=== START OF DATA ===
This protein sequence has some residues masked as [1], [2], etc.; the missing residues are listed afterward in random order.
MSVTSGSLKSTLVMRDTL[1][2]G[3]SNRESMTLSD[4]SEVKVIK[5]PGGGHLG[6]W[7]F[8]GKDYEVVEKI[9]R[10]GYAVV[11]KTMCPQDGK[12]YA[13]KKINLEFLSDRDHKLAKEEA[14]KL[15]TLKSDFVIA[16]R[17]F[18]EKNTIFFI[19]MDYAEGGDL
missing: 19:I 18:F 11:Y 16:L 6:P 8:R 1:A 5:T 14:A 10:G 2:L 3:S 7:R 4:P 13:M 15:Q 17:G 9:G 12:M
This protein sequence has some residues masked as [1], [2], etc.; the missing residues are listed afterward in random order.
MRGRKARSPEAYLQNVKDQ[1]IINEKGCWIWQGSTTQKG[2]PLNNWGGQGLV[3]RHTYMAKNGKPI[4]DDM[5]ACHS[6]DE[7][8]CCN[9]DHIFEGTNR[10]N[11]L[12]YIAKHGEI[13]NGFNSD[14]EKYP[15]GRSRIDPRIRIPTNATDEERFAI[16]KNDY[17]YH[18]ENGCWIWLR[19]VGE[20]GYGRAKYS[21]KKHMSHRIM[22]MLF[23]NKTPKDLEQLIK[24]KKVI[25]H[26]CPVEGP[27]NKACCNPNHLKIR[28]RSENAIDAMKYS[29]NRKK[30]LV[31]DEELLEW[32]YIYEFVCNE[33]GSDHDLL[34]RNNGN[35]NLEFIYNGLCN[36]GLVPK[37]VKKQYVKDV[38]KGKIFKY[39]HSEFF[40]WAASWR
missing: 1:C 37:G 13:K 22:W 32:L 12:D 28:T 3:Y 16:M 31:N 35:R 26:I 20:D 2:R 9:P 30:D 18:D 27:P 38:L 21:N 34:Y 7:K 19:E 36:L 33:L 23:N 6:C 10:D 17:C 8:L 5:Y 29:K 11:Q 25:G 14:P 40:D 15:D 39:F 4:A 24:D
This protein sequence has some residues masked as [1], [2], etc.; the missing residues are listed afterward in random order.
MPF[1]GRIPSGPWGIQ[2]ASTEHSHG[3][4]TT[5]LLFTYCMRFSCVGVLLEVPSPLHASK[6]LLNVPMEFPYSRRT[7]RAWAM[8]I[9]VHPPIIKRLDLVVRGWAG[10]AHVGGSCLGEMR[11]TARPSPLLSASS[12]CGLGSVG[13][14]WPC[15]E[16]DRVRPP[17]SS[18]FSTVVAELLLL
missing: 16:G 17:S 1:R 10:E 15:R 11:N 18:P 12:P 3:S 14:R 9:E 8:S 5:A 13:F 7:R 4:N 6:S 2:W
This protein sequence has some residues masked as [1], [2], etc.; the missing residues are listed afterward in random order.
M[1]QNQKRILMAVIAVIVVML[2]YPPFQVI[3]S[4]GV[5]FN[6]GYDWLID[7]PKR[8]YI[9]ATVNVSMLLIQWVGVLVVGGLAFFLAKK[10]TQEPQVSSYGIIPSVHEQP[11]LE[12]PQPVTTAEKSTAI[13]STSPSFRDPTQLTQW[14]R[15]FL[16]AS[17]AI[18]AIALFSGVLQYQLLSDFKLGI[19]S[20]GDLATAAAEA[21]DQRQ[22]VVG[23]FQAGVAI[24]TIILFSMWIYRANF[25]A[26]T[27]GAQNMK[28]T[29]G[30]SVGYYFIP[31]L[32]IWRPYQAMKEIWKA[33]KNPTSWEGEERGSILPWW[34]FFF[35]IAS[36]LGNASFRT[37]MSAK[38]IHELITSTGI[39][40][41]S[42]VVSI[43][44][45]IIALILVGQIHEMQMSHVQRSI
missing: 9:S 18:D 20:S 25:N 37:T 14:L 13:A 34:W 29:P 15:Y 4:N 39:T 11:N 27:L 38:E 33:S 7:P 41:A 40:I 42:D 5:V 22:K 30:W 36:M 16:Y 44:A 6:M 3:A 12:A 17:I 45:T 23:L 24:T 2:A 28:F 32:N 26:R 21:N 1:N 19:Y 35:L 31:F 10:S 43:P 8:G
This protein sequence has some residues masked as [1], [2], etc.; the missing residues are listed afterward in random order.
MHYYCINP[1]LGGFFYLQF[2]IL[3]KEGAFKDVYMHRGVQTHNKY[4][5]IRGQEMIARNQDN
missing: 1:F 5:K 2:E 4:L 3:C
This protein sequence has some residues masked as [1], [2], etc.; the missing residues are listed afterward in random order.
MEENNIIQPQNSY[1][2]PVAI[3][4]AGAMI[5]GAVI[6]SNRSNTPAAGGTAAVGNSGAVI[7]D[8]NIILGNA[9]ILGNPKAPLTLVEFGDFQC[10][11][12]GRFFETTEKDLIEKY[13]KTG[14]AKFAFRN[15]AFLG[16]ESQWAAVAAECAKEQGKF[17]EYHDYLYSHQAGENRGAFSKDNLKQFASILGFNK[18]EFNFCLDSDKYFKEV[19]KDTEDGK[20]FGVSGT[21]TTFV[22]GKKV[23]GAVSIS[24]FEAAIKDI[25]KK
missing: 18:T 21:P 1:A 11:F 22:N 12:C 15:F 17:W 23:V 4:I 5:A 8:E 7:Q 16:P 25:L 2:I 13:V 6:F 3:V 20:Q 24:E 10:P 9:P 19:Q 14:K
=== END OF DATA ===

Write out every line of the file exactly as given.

This protein sequence has some residues masked as [1], [2], etc.; the missing residues are listed afterward in random order.
MSVTSGSLKSTLVMRDTL[1][2]G[3]SNRESMTLSD[4]SEVKVIK[5]PGGGHLG[6]W[7]F[8]GKDYEVVEKI[9]R[10]GYAVV[11]KTMCPQDGK[12]YA[13]KKINLEFLSDRDHKLAKEEA[14]KL[15]TLKSDFVIA[16]R[17]F[18]EKNTIFFI[19]MDYAEGGDL
missing: 19:I 18:F 11:Y 16:L 6:P 8:R 1:A 5:T 14:A 10:G 2:L 3:S 7:R 4:P 13:M 15:Q 17:G 9:G 12:M
This protein sequence has some residues masked as [1], [2], etc.; the missing residues are listed afterward in random order.
MRGRKARSPEAYLQNVKDQ[1]IINEKGCWIWQGSTTQKG[2]PLNNWGGQGLV[3]RHTYMAKNGKPI[4]DDM[5]ACHS[6]DE[7][8]CCN[9]DHIFEGTNR[10]N[11]L[12]YIAKHGEI[13]NGFNSD[14]EKYP[15]GRSRIDPRIRIPTNATDEERFAI[16]KNDY[17]YH[18]ENGCWIWLR[19]VGE[20]GYGRAKYS[21]KKHMSHRIM[22]MLF[23]NKTPKDLEQLIK[24]KKVI[25]H[26]CPVEGP[27]NKACCNPNHLKIR[28]RSENAIDAMKYS[29]NRKK[30]LV[31]DEELLEW[32]YIYEFVCNE[33]GSDHDLL[34]RNNGN[35]NLEFIYNGLCN[36]GLVPK[37]VKKQYVKDV[38]KGKIFKY[39]HSEFF[40]WAASWR
missing: 1:C 37:G 13:K 22:W 32:L 12:D 28:T 3:Y 16:M 31:N 35:R 26:I 20:D 2:R 9:P 30:D 18:D 27:P 38:L 21:N 34:Y 7:K 19:E 36:L 33:L 23:N 6:C 10:D 17:C 8:L 5:Y 29:K 11:Q 25:G 14:P 40:D 15:D 39:F 4:A 24:D
This protein sequence has some residues masked as [1], [2], etc.; the missing residues are listed afterward in random order.
MPF[1]GRIPSGPWGIQ[2]ASTEHSHG[3][4]TT[5]LLFTYCMRFSCVGVLLEVPSPLHASK[6]LLNVPMEFPYSRRT[7]RAWAM[8]I[9]VHPPIIKRLDLVVRGWAG[10]AHVGGSCLGEMR[11]TARPSPLLSASS[12]CGLGSVG[13][14]WPC[15]E[16]DRVRPP[17]SS[18]FSTVVAELLLL
missing: 16:G 17:S 1:R 10:E 15:R 11:N 18:P 12:P 3:S 14:R 9:E 8:S 5:A 13:F 7:R 4:N 6:S 2:W
This protein sequence has some residues masked as [1], [2], etc.; the missing residues are listed afterward in random order.
M[1]QNQKRILMAVIAVIVVML[2]YPPFQVI[3]S[4]GV[5]FN[6]GYDWLID[7]PKR[8]YI[9]ATVNVSMLLIQWVGVLVVGGLAFFLAKK[10]TQEPQVSSYGIIPSVHEQP[11]LE[12]PQPVTTAEKSTAI[13]STSPSFRDPTQLTQW[14]R[15]FL[16]AS[17]AI[18]AIALFSGVLQYQLLSDFKLGI[19]S[20]GDLATAAAEA[21]DQRQ[22]VVG[23]FQAGVAI[24]TIILFSMWIYRANF[25]A[26]T[27]GAQNMK[28]T[29]G[30]SVGYYFIP[31]L[32]IWRPYQAMKEIWKA[33]KNPTSWEGEERGSILPWW[34]FFF[35]IAS[36]LGNASFRT[37]MSAK[38]IHELITSTGI[39][40][41]S[42]VVSI[43][44][45]IIALILVGQIHEMQMSHVQRSI
missing: 9:S 18:D 20:S 25:N 37:T 14:L 13:A 34:W 29:P 15:Y 4:N 39:T 11:N 27:L 38:E 33:S 7:P 41:A 40:I 42:D 5:V 22:K 30:W 36:M 16:Y 44:A 6:M 3:A 12:A 17:I 45:T 23:L 24:T 2:A 28:F 32:N 26:R 21:N 1:N 19:Y 35:L 31:F 10:S 43:P 8:G
This protein sequence has some residues masked as [1], [2], etc.; the missing residues are listed afterward in random order.
MHYYCINP[1]LGGFFYLQF[2]IL[3]KEGAFKDVYMHRGVQTHNKY[4][5]IRGQEMIARNQDN
missing: 1:F 5:K 2:E 4:L 3:C
This protein sequence has some residues masked as [1], [2], etc.; the missing residues are listed afterward in random order.
MEENNIIQPQNSY[1][2]PVAI[3][4]AGAMI[5]GAVI[6]SNRSNTPAAGGTAAVGNSGAVI[7]D[8]NIILGNA[9]ILGNPKAPLTLVEFGDFQC[10][11][12]GRFFETTEKDLIEKY[13]KTG[14]AKFAFRN[15]AFLG[16]ESQWAAVAAECAKEQGKF[17]EYHDYLYSHQAGENRGAFSKDNLKQFASILGFNK[18]EFNFCLDSDKYFKEV[19]KDTEDGK[20]FGVSGT[21]TTFV[22]GKKV[23]GAVSIS[24]FEAAIKDI[25]KK
missing: 18:T 21:P 1:A 11:F 22:N 12:C 15:F 17:W 23:V 4:I 5:A 8:E 7:Q 16:P 25:L 2:I 13:V 6:F 3:V 20:Q 24:E 10:P 9:P 19:Q 14:K